An icy forecast for ringed seal populations
Arctic sea ice is now declining at a rate of 12.8 percent per decade - 2012 had the lowest amount of summer ice on record. The drastic change has numerous implications for Arctic ecosystems, from increased shipping - the first commercial container ship crossed the Arctic Ocean in fall 2018—to changing food webs.
While ringed seals (Phoca hispida) rely on stable sea ice in order to birth pups and raise them, they also rely on sufficiently deep snow drifts in which to dig lairs, which are much like snow caves and can mean the difference between life and death. The lairs provide insulation from extreme cold and offer some protection from predators, keeping their young ones out of view from wandering polar bears—their main predator—until they are weaned. Killer whales, walruses, wolves, dogs, wolverines, sharks, and even gulls prey on pups. Along with providing shelter, there are breathing holes within the lair that allow direct access to the waters below for the seals to hunt polar and Arctic cod and a variety of planktonic crustaceans necessary for survival. During years with poor snow cover, pups can be born on the surface of the ice, but mortality of these pups that weigh only ten pounds at birth is extremely high.
Scientists have already observed and predicted that high pup mortality rates are linked to poor environmental conditions like early ice breakup and low snow. Researchers have now gone a step further by coupling these hypotheses with forecasts of future spring snow and ice conditions, developing a mathematical model, and following it to some stark conclusions for populations off the Amundsen Gulf and Prince Albert Sound in Canada.
The paper appears today in the Ecological Society of America's journal Ecological Applications.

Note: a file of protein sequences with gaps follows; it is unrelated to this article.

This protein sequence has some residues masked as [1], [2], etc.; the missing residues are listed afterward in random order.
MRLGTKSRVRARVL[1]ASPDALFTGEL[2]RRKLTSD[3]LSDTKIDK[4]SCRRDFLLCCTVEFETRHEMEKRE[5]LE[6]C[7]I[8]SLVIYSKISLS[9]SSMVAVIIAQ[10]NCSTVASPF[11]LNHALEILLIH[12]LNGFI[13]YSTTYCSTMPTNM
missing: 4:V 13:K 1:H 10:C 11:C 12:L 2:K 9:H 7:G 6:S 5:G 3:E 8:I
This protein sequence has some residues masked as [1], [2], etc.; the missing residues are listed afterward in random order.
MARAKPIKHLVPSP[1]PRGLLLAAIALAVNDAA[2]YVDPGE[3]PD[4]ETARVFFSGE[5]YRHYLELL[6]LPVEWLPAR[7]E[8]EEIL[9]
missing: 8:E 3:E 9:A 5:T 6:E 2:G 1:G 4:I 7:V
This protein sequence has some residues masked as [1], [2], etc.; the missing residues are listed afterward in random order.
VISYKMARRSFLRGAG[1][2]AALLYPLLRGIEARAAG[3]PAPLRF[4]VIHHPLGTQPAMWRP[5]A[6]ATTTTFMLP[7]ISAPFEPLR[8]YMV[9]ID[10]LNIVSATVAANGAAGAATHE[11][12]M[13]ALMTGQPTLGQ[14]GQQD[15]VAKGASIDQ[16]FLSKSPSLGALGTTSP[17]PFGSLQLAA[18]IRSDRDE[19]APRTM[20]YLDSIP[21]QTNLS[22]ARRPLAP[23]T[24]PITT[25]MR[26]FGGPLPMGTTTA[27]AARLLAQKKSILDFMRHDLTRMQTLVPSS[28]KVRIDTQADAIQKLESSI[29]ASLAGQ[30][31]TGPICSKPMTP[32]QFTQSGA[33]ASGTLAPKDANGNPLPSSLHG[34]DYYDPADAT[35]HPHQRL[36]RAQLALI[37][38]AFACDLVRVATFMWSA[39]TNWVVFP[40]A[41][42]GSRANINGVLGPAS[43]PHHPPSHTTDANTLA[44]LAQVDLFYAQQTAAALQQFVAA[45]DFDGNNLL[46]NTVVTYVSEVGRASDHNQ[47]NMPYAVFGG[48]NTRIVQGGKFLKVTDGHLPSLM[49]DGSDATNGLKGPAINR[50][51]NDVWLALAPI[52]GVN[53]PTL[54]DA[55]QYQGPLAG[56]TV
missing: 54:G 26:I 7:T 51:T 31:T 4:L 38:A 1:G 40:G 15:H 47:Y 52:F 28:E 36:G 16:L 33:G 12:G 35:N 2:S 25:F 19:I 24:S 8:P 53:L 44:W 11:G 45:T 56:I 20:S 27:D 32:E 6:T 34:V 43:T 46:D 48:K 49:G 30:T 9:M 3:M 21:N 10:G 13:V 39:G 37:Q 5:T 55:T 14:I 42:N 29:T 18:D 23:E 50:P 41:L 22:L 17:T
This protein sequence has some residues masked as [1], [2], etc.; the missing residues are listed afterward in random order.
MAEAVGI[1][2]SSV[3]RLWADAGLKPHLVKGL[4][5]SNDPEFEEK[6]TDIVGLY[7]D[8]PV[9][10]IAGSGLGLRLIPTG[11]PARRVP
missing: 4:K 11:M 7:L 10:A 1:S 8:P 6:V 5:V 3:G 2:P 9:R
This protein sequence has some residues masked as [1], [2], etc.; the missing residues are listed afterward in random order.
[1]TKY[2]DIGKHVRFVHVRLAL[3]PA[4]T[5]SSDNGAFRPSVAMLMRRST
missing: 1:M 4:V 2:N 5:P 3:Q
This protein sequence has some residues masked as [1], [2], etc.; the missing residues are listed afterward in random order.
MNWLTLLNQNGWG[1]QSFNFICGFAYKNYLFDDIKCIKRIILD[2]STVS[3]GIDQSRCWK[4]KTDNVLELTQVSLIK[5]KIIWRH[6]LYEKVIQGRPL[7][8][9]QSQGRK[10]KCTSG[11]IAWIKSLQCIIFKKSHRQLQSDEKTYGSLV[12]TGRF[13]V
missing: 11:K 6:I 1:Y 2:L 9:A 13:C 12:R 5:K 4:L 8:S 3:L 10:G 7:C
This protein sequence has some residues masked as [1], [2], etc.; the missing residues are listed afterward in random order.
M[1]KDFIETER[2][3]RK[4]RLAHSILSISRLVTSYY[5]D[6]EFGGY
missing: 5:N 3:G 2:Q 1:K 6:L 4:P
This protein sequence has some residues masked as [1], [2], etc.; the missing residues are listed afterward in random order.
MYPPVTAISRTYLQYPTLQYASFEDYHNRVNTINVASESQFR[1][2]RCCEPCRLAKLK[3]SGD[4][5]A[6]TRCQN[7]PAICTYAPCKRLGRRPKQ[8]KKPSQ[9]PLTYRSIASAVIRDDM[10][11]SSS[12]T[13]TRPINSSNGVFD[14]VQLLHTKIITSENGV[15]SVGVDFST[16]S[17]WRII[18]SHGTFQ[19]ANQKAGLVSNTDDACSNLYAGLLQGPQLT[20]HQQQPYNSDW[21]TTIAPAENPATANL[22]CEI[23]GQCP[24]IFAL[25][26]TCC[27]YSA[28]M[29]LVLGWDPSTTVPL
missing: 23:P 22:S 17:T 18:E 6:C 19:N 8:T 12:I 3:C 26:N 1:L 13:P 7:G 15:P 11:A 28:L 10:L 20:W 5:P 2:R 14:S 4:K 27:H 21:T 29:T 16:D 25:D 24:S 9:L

"It was surprising to see just how little snow is forecast to be available for the construction of lairs in the future," said lead author Jody Reimer, Ph.D. candidate at the University of Alberta. She was surprised both by the magnitude of the projected population declines—ranging from 50 to 99 percent by the year 2100—as well as by the fact that these declines appear to be largely driven by insufficient snow on the ice, rather than early ice breakup.
In addition to overall seal population declines, the model projects that there will be a smaller proportion of juveniles relative to adults and pups over time, as fewer pups make it to their teenage years. In general, each successive generation gets a little bit smaller, and the effects of this are seen most acutely in the juvenile stages, especially for a long-lived ringed seals with lifespans up to 43 years.
Reimer also says these results and predictions would not have been made without the new mathematical model, which revealed glaring issues with previous observations, namely adult annual survival.
"When we put the previously published demographic estimates into our model, it predicted dramatic population declines that are inconsistent with the fact that ringed seals still exist in that area," Reimer said. Ringed seals are considered a somewhat cryptic species, being notoriously difficult to study. Estimates of survival and reproductive rates have been collected over the years, but these estimates had not been combined into a population-level model until now.
Ringed seals' dependence on sea ice and snow makes them good indicators of climate change. They are the most abundant Arctic seal, with a huge geographic distribution, and are thus exposed to a wide range of climate change impacts. Additionally, changes in the community composition of Arctic marine systems can be seen through their diet as they shift their prey in response to what is available.
So, as an indicator species, ringed seals provide information on the health of Arctic marine ecosystems. But this information relies on the ability to detect the large scale changes resulting from climatic changes. Furthermore, future ecological challenges must be anticipated. For ringed seals in particular, given their sensitivity to snow cover, a better understanding—and modelling—of factors affecting adult survival is essential for assessing population viability as the Arctic climate changes.
It appears that Reimer and her colleagues are well on their way to anticipating these changes—I think this is an example of an instance in which modelling can really help with the interpretation of field data and help inform future field endeavors."